The Cover of the Week is “Whispering Pines” by The Band.
It seems like, what with all the beard-rock boys out there nowadays (no disparagement; I dig most beard rock and only wish I could grow a beard as well), The Band is undergoing a sort of renaissance. Levon Helm has gone from playing mid-sized clubs to theaters on his last tour. Garth Hudson and Levon have been enlisted to play on records by hipster indie rockers up in Woodstock since the early 1990s. Most American rock & rollers of a certain vintage grew up at least knowing the basic staples of the group on FM radio in the 1970s/early-80s, their famous work with Bob Dylan, and watching The Last Waltz every year or so. But now it seems like 20-something musicians are even cultivating that mustachioed-leather-blazer/vest-with-wide-brimmed-Stetson-and-silk-scarf look. Hey, good for them. If I could grow an ironic mustache I would as well. I, too, agree that the 1970s were the peak of rock & roll. That was the time to be in your 20s, not the goddamned 1980s. What a friggin’ waste of youth that decade was! Yeah, all the underground stuff and whatever -- don’t try and hold it up to the ‘70s.
Since the formation of Crown Victoria in 1999 or 2000 (can’t believe it has been that long), we have always played the Band song, “It Makes No Difference,” which has undergone a rebirth of its own. When Eddie Vedder came down to Toad a couple of years ago, it was one of the songs he sang with us. Pearl Jam had been playing it with their current opener at the time, My Morning Jacket. Here is a clip of Crown Vic doing performing it this past June at Toad. Thanks to Dan and Camille for recording it.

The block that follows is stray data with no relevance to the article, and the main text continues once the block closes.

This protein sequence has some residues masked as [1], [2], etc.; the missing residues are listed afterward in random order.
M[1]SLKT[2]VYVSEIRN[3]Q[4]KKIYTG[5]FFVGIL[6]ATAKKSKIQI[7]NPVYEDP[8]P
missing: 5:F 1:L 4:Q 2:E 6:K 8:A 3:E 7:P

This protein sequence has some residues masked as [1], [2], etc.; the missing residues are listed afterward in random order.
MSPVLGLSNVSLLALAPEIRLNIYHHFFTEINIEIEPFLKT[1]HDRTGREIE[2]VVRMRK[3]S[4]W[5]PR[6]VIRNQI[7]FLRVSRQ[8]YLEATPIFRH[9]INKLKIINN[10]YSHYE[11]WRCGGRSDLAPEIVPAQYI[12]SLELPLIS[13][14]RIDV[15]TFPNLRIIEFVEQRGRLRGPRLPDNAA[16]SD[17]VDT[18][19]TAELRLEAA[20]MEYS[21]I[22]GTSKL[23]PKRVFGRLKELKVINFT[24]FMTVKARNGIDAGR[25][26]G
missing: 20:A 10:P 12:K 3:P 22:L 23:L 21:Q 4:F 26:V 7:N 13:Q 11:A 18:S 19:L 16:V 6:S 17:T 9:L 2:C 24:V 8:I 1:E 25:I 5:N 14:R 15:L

It Makes No Difference (Live at Toad)
(By the way, we just finished up the 3rd of 4 shows this month at the bar and I already miss the residency. I love playing the room. I love the audience that waits on line and packs it for 4 hours. We had a blast this past weekend with our stand-in drummer, Dave Brophy, heroically killing it back there all night. Sarah Borges and Lyle Brewer from Sarah Borges and the Broken Singles, as well as Nate Leavitt, Paul Blumenfeld and Josh B. all came up to join us on certain numbers.)
The real tragedy, if indeed there is a renaissance and re-appreciation of The Band’s music underway, is that Rick Danko and Richard Manuel are not still around to reap the benefits. The Band and members went through the 1980s darkly, their principal songwriter and guitarist never looking back after the first break-up, ostensibly the “Last” Waltz. The re-tooled band, minus Robbie Robertson, ended up playing small clubs, with Danko and Manuel battling demons and falling in and out of sobriety. Richard Manuel was by all accounts the gentle, warm, and delicate soul that came across in his music and in his public persona. He hanged himself in the bathroom of a godforsaken Quality Inn in Winter Park, Florida after a gig at the Cheek to Cheek Lounge in 1986. He was 42, the same age I am now.
This week’s cover is arguably his signature song. He also credibly sings “You Don’t Know Me” like he owns that one as well, but he apparently wrote most of “Whispering Pines.” I mean, anything the guy sang would wring out your heart and indeed, “Tears of Rage” is his other top-3 song. Of the white guys who were highly influenced by the vocals of Ray Charles, there is only Van, Joe Cocker, and perhaps the master, Manuel, who got it and made Ray’s style their own. But Richard had a devastating, haunting high-end of his range, as demonstrated on the Band’s original recording of “Whispering Pines.” It gets right to you.
Check out the Peter Viney article on the song at the excellent web site for The Band.
I’m not sure how I ended up with this version I have here. I’m not sure what to make of it, if I’m telling the truth. I think it’s good, but the song is so sacred to me and I can in no way sing like Richard. I hope it is something worthwhile. I don’t need no sycophants so feel free to let me know if it doesn’t do it for you. I’m a big boy.
Bill's Version of Whispering Pines mp3
My allmusic.com review from lo so many years back.